Later I took the trash and recycle stuff to the road for pickup tomorrow. I came back and sat at my desk and you-know-who got in the middle of my desk and put his paw on my hand and then licked my hand! Such love!♥

All I know. Nuff said. Happy Monday. Ciao.
xo Sue Mom Bobo

Constitution Day and Citizenship Day is an American federal observance that commemorates the adoption of the Constitution of the United States and those who have become United States citizens.  This day is observed each year on September 17. On this day members of the U.S. Constitutional Convention signed the Constitution in 1787.
Constitutional Convention 
While many contributed to crafting the document known today as the U.S. Constitution, James Madison wrote the draft forming the basis for the Constitution. Those who participated in its development gathered in Independence Hall in Philadelphia that sultry summer of 1787. George Washington presided over the Convention. But many “Founding Fathers” attended to other diplomatic duties, unable to participate. Thomas Jefferson, the author of the Declaration of Independence, served overseas on behalf of his country. John Adams also served abroad. However, Patrick Henry refused to attend due to principle and preferring the Articles of Confederation. He was eventually swayed when convention leaders added a Bill of Rights.
The convention lasted from May 25 to September 17, 1787. During that time, the 55 delegates debated the duties of the government, checks, and balances, and the rights and freedoms of the people. They divided the government into three branches: the legislative branch to make the laws; the executive to execute the laws, and the judicial to interpret the laws.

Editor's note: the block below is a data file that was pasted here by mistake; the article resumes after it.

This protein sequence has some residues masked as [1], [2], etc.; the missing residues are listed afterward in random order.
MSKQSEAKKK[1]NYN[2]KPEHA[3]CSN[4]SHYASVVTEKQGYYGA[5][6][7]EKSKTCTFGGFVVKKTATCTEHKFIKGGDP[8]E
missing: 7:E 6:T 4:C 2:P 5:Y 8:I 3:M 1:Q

The delegates suffered through rough weather, heat, and illness. Despite the conditions, the formed a Bill of Rights enumerating rights and freedoms of the people.
Benjamin Franklin, Alexander Hamilton, James Madison and George Washington all signed the Constitution.
On December 7, 1787, Delaware became the first state to ratify the Constitution. So the process began, obtaining each state’s approval. Rhode Island didn’t send any delegates to the Constitutional Convention. Their headstrong character did not appreciate a powerful government and held tight to their independence as long as they could. As a result, they were the last state to ratify the Constitution on May 29, 1790.
Under the 14th Amendment of the U.S. Constitution, citizenship is defined as “All persons born or naturalized in the United States, and subject to the jurisdiction thereof, are citizens of the United States and of the State wherein they reside.” Secretary of State William Seward proclaimed the amendment ratified on July 28, 1868.
While the 14th Amendment was the first step in a long line of amendments defining citizens and their rights, it took decades to enforce some of those rights.
For example, one of a citizen’s most valued powers is the power to vote. The 15th and 19th Amendments define those rights for blacks and women. However, it wasn’t until 1924 that all Native Americans were granted citizenship. Through the Indian Citizenship Act, many Native Americans were allowed to vote for the first time. Still, this legislation did not stop some states from preventing some from voting.
This holiday dates all the way back to 1911 when schools in Iowa first recognized Constitution Day.  Then in 1917, the society known as the Sons of the American Revolution formed a committee to promote Constitution Day. Members of that committee included Calvin Coolidge, John D. Rockefeller, and General John Pershing.
In 1940, President Franklin D. Roosevelt declared “I am an American Day,” and Congress designated the third Sunday in May to celebrate it.  By 1949, the governors of all 48 states had issued Constitution Day proclamations.  On February 29, 1952, Congress changed the name from “I am an American Day” to “Citizenship Day” and moved its observation to September 17.  In 2004, the day was renamed Constitution Day and Citizenship Day.